Before we start, this is not a jab at other training methods and gyms, we are merely voicing our opinion on what we believe works when it comes to strength training. Furthermore, we are always keeping up to date with the current literature so what may work now, may not work in the near future.

A little bit of background information, originally we first opened our doors as a CrossFit gym aka there was a lot of burpees, snatches and high intensity workouts. Personally for me, I loved it, I was 22 years old and I had all the time in the world to train and recover. Nowadays, we have transitioned into a health and performance centre offering a variety of strength and conditioning options.

Moving on, one of my goals was to differentiate myself as a coach, therefore I began to invest in various courses such as CrossFit Gymnastics, Strongman, Sports Specific and the level 2 coaches course. However, it was the CrossFit Sports Specific course that intrigued me the most, primarily because the trainers did not use any of the crossfit methodology i.e. high intensity, functional movement and constantly varied, but they focused more on strength and conditioning principles such as overload, specificity, individualisation, recovery, variety and reversibility. For me, this was new mainly because I spent my last few years focused on one training modality. So, I further invested more time into developing myself as a coach with the goal of learning more about training and the human body. I completed the level 1 Functional Movement Screen, Level 1 and 2 Strength and Conditioning Course and the level 1 and 2 Weightlifting/Sports Power Coach course. Through these courses, I met a lot of smart and professional coaches who have been in the industry for over 20 years and who have their own beliefs and opinions about training. Although, I wasn’t done, I wanted to learn more, thus I enrolled into my Bachelors of Exercise and Sport Sciences with the hope of understanding more about training and the human body.

However, as I come to the end of my degree, I have come to realise that I will never know all there is to know about training and the human body because there will always be new research and methods of training. Sands et al (2014) states, no one can possibly learn all there is to know about strength and conditioning. Rather, focus on three key areas which are increasing safety awareness, develop a coaches eye and understand essential information to be an effective coach in your field.

Anyway, moving on, at Premier Conditioning, we are actually old fashioned when it comes to training and writing programs. For example, we like to push and pull/split training aka bench press and pull ups or a squat and deadlift. We also follow the principles of training which are overload, specificity, individualisation, variety, recovery and reversibility. Which in fact actually originated by a German sports scientist, Dietrach Harre in the 70s and 80s (Kernan, 1999).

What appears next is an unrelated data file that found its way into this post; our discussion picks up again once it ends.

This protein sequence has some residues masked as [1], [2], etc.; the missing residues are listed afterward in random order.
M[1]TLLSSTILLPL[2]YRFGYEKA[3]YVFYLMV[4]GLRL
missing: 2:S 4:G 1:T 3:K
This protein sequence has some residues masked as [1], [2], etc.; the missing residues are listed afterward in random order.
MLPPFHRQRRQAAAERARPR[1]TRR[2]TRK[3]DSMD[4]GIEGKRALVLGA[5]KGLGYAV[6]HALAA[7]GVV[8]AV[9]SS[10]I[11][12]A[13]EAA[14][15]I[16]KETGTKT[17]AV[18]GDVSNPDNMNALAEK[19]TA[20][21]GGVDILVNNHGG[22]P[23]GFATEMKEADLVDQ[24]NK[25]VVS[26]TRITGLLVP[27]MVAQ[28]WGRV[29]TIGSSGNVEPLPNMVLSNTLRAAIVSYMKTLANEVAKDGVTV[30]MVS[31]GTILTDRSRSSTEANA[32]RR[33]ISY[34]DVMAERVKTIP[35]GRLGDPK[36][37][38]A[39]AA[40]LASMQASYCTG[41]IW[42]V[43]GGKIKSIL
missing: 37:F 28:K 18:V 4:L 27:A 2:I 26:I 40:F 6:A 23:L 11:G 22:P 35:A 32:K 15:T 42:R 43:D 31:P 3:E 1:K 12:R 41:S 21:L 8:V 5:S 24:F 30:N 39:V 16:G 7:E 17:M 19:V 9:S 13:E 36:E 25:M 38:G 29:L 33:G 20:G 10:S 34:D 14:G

Furthermore, we also like to implement various types of strength training such as maximal strength, power, speed, hypertrophy, stability and strength endurance. As well as anaerobic sprints, lactic efforts and aerobic efforts when it comes to our energy system days. Although, current research has recently shown that these methods maybe out dated, thus the principle of individualisation comes into play.

Prior to the lockdown in March earlier this year, a majority of our training was set to a time. For example – every 3min – Back squats x 5 reps or every 2min – Shoulder press x 10 reps and a workout to finish. The reason why we did this was for class structure and you need rest between sets when it comes to strength training, but rest depends on the style of strength training you are doing. If we were in a hypertrophy program then we will need to rest for 30 – 60s between each set. However, most gyms want to increase strength for their members but you at least need 3 to 5 minutes, sometimes more between each set. Unfortunately in a class this is not possible because there are so many different individuals with various fitness levels, experience and there is only so much time in a class. Therefore, we introduced auto-regulation. We have discussed this in a Facebook post, but essentially, everyone is different. A marathon runner can recover quicker than a power lifter or a beginner athlete. Which means the style of every 2min x 5 sets or 5 sets of 5 reps can either be too little or too much volume for any individual. This is why we now program with “rest as needed or 60 – 120s”